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UPMC to pay $38 million to settle whistleblower lawsuit




Pittsburgh, PA (May 10, 2024) - UPMC will pay $38 million to settle a 12-year-old whistleblower lawsuit that alleged that some of its surgeons were doing unnecessary or overly complex operations to increase their earnings and enrich system hospitals.

The Pittsburgh hospital system did not admit wrongdoing in agreeing to the settlement.

Former UPMC neurosurgeon J. William Bookwalter, neurophysiologist Robert Sclabassi and surgical technologist Anna Mitina had filed suit against UPMC and 13 staff neurosurgeons who they alleged received bonus pay based on the number of procedures performed at the expense of Medicare. 


The three plaintiffs will receive $11 million or 29% of the total amount to be paid by UPMC, according to plaintiff lawyers. The government will claim the balance.


UPMC had argued in court papers responding to the suit that its surgeon compensation packages of base pay plus productivity bonuses were standard at medical centers across the U.S. Patient referrals were not part of the formula, the health system said.

In a statement issued Thursday, spokesman Paul Wood said, “UPMC is pleased to have resolved this matter, twelve years after it first started. The settlement, which includes no admission of liability, allows UPMC to keep its focus where it belongs — on providing world-class care to our patients.”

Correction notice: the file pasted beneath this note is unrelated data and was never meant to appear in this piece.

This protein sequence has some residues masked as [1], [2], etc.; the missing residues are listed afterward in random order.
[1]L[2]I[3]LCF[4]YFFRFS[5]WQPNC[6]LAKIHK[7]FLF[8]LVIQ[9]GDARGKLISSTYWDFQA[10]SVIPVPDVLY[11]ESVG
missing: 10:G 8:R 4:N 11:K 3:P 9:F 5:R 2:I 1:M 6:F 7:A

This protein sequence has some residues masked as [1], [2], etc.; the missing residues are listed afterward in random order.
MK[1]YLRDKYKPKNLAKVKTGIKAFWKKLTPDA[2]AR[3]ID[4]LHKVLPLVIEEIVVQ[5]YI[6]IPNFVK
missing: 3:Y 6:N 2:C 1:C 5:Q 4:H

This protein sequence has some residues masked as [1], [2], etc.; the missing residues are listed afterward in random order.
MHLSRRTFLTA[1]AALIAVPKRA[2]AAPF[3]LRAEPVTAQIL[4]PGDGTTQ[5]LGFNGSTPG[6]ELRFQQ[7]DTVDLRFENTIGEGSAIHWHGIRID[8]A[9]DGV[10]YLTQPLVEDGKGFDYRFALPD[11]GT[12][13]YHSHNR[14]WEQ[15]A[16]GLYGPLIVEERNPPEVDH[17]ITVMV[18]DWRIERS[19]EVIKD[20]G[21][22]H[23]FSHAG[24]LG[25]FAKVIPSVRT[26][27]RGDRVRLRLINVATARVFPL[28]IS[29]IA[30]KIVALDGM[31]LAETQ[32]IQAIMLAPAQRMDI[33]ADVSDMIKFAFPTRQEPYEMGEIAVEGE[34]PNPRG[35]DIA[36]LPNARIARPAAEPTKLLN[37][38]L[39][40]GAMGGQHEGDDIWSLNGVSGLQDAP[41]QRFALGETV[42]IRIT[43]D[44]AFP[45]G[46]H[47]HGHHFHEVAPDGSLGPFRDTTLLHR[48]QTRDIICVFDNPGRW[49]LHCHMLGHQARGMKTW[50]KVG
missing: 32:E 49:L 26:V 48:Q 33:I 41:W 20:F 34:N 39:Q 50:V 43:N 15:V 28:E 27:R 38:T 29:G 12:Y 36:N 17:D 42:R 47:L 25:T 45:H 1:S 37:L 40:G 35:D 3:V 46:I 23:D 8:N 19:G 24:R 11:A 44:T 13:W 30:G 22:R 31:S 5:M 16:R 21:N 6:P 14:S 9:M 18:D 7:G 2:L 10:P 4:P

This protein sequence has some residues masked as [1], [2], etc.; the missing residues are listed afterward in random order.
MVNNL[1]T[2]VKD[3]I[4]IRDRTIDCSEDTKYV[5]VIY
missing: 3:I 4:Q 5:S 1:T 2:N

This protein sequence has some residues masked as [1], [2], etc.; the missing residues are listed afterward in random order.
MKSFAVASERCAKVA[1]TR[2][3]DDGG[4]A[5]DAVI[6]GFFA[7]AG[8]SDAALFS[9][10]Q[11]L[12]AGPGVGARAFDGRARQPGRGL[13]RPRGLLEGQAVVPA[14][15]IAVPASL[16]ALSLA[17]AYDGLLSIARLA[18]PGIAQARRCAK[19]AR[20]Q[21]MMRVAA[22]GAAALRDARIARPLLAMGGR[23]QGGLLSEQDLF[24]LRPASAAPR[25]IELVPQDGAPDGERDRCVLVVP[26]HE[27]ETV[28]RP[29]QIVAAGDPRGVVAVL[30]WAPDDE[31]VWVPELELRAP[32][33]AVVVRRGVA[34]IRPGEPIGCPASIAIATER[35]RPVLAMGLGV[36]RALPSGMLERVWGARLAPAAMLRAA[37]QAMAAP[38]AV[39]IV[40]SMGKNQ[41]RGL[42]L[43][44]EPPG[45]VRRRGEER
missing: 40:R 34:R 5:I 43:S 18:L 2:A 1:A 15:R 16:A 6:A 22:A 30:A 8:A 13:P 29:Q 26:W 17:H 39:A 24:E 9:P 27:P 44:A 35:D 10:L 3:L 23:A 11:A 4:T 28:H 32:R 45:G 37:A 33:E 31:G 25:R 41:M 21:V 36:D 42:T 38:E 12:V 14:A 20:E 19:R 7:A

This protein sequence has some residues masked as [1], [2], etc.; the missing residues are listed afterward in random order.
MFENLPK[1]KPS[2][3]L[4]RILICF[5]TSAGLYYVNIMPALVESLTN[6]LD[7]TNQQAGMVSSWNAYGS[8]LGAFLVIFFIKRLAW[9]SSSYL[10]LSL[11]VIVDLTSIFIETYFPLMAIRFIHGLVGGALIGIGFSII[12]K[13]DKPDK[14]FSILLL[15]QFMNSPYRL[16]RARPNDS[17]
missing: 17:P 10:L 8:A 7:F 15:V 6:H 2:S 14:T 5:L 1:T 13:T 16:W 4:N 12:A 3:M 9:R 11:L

In most cases, the Stark Law, which is actually a group of federal laws, prohibit doctors from referring Medicare or Medicaid patients to entities in which the physicians have a financial relationship.


“The Stark Law was enacted to ensure that the clinical judgment of physicians is not corrupted by improper financial incentives,” plaintiff attorney Mark Simpson, of Fayetteville,  Georgia-based Simpson Law Firm LLC, said in a prepared statement.


In addition to Simpson Law, the plaintiffs were represented by the Stone Law Firm LLC, Del Sole Cavanaugh Stroyd LLC and Morgan Verkamp, LLC.


The $38 million settlement is believed to be among the biggest false claim recoveries where the Justice Department declined to intervene, according to plaintiff attorneys. The lawsuit was filed under seal in 2012 before UPMC settled some of the false claim allegations in 2016 by paying the government $2.5 million.


The plaintiffs continued to pursue the three-count civil lawsuit in the U.S. District Court for the Western District of Pennsylvania over claims not addressed in the 2016 settlement with the government.


Whistleblower, or qui tam lawsuits, date from the Civil War, when the government set up a legal way to reward ordinary citizens for exposing government fraud by sharing the funds that are recovered. The False Claims Law specifically prohibits retaliation against employees, contractors and others who report fraud involving government agencies.


Kris B. Mamula: kmamula@post-gazette.com 

First Published May 9, 2024, 7:38pm

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